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Beautiful Creatures (Richard LaGravenese, 2013) already appeared on my list of movies similar to Twilight along with Tuck Everlasting (Jay Russell, 2002) – but there must be more small town supernatural movies out there. The internet’s not exactly short on recommendations, but they also cover a lot of ground. Let’s narrow it down.
YA book-to-movie adaptations like The Hunger Games (Gary Ross, 2012) are a good bet – in fact, here are a few of my favourites – but if I’m looking for good movies like Beautiful Creatures, I don’t necessarily want to fast forward to a dystopian future.
The Craft (Andrew Fleming, 1996) has the teen witch thing covered, but while Nancy’s looking for ways to whip up some dark magic, Lena’s conflicted about spell-casting abilities she doesn’t even want.
Totally different perspective.
As Mel will tell you, Anne Rice’s books cover all things supernatural, and adaptations like Interview with the Vampire (Neil Jordan, 1994) and Queen of the Damned (Michael Rymer, 2002) define Southern Gothic.
Now, Beautiful Creatures is set in the heart of Southern Gothic territory.
But you know what?
When those credits roll, complete with intertwining vines and alt-rock, they don’t send me away feeling like I’ve just watched a horror movie.
For me, these films capture those Gothic overtones and small town claustrophobia so well – and they put the characters’ decisions, lives, and loves front and centre.
I am not complete.
‘Avon calling!’ Is there a more perfect tale of misfits in suburbia?
Visually, it’s pretty different – catch my thoughts on Tim Burton’s unique style here – but if you’re looking for another film that drops a Gothic mansion into a chirpy, pastel-coloured town, you’re in the right place.
And that place has unparalleled topiary.
If you love her, you’ll let her go.
Taking a detour from the usual woodland path to grandmother’s house, Hardwicke’s version switches things up by turning the wolf into a werewolf.
Yep, that makes the monster one of the villagers…
This movie does stack up a fairly high body count, but those spindly woods and snowdrifts define the unsettling atmosphere.
These movies step outside YA, though they’re both adaptations, so why do I think you’ll love them?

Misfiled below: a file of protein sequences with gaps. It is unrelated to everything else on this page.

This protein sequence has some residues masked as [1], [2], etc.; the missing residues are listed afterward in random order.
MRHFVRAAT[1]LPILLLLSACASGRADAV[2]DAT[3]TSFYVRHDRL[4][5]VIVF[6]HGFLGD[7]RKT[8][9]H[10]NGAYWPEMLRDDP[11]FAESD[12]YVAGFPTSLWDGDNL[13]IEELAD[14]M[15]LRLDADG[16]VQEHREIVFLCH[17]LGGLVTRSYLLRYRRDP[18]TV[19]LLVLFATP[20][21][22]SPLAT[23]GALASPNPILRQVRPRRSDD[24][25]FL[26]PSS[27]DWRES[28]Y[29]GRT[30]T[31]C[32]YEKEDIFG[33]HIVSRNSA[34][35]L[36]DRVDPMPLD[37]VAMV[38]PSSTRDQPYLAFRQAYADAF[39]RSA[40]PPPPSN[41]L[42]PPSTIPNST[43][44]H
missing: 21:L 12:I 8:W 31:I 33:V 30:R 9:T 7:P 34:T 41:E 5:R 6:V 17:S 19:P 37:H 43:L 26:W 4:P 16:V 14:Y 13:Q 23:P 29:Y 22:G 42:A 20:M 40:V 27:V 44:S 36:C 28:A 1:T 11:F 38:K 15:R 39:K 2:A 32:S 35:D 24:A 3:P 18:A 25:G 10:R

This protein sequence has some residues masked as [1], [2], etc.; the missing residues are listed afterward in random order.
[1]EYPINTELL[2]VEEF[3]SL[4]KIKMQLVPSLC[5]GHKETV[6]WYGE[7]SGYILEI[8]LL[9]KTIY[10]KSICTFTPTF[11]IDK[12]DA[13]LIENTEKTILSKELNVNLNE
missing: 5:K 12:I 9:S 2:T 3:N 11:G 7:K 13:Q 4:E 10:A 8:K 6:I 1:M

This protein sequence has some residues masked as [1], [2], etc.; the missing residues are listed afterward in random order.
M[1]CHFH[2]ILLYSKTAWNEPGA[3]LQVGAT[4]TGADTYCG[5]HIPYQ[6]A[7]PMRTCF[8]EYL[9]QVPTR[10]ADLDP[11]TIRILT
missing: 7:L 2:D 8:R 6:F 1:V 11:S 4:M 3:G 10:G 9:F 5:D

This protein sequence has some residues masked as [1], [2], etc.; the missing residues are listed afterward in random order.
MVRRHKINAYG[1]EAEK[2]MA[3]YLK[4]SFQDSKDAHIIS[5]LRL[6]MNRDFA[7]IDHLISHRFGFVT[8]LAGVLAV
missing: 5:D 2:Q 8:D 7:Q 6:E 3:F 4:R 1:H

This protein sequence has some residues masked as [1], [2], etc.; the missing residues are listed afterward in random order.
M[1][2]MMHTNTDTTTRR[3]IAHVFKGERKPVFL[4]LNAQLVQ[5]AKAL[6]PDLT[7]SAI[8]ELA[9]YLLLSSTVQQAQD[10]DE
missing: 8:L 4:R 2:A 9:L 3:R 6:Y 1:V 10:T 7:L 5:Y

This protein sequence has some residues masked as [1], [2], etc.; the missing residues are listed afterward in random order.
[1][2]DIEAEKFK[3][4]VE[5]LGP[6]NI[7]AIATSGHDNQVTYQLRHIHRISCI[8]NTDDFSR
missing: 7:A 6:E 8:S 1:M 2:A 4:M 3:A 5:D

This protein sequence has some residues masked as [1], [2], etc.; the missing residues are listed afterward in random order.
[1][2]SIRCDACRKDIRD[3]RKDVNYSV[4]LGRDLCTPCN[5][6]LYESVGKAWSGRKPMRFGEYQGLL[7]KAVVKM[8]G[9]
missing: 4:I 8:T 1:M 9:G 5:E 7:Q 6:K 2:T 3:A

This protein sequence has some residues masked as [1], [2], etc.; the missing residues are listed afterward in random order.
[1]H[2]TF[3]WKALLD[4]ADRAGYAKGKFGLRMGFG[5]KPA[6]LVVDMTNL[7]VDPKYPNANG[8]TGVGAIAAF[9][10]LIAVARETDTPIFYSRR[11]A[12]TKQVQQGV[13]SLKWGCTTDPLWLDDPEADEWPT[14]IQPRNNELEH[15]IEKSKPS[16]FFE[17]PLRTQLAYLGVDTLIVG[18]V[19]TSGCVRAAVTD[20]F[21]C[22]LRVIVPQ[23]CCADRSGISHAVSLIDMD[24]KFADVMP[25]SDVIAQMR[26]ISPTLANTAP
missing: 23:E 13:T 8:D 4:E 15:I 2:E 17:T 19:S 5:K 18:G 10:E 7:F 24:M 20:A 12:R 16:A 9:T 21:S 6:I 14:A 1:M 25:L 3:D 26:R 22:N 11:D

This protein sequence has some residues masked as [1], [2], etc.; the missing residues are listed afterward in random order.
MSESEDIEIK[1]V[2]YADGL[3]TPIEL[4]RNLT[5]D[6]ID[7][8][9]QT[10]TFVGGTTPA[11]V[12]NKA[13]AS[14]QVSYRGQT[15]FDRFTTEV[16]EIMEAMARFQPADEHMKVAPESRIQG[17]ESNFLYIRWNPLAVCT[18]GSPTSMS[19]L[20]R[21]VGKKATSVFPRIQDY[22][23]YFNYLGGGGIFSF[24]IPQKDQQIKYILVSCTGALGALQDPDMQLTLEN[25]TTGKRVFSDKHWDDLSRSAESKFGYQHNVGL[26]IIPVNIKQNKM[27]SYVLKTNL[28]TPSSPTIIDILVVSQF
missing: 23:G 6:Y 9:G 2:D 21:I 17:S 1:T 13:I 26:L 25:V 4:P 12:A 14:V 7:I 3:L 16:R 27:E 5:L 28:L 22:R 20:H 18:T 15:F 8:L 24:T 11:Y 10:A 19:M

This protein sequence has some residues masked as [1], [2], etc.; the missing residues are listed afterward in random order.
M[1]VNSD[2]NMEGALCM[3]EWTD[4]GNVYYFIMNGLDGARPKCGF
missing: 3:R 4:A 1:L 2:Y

Aside from their supernatural or Gothic charm, the characters shape their own worlds, choosing light or dark, and trying to fit in.
I dream of a love that even time will lie down and be still for.
Based on the Alice Hoffman book, it’s not a YA movie but something about it reminds me of Beautiful Creatures.
And before you say ‘the witches, perhaps?’, I’d better elaborate.
Here’s another set of small town witches caught between their own, regular lives and their supernatural inheritance, complete with flashbacks of their witchy lineage.
To be guilty, and to be found guilty, are different things.
Pip’s unusual employment as a trainee society boy, and companion to frosty-cold Estella, set him on course for a life that’s just as confusing.
Add the cobwebby aura of weird that emanates from Miss Havisham’s mansion, foggy marshes and murky Victorian London, and this Dickens adaptation is definitely worth seeing if you’re missing Ravenwood Manor.
Helena Bonham Carter’s never disappointed me yet, and though Robbie Coltrane’s Mr Jaggers reminded me a little too much of Hagrid in the scene you’ll see in the trailer, that’s not the whole picture.
Supernatural romance movies and YA books-to-movies aren’t hard to find, but recreating just the right mood? Not so easy.
I’m a city girl, so I can’t say I really understand that small town feeling, but I love the way movies that are similar to Beautiful Creatures put something strange and fascinating behind white picket fences.
If you’re anything like me, you probably know exactly what you’re looking for when you’re in a specific movie mood.
So what movies send you to back to Gatlin and the Casters?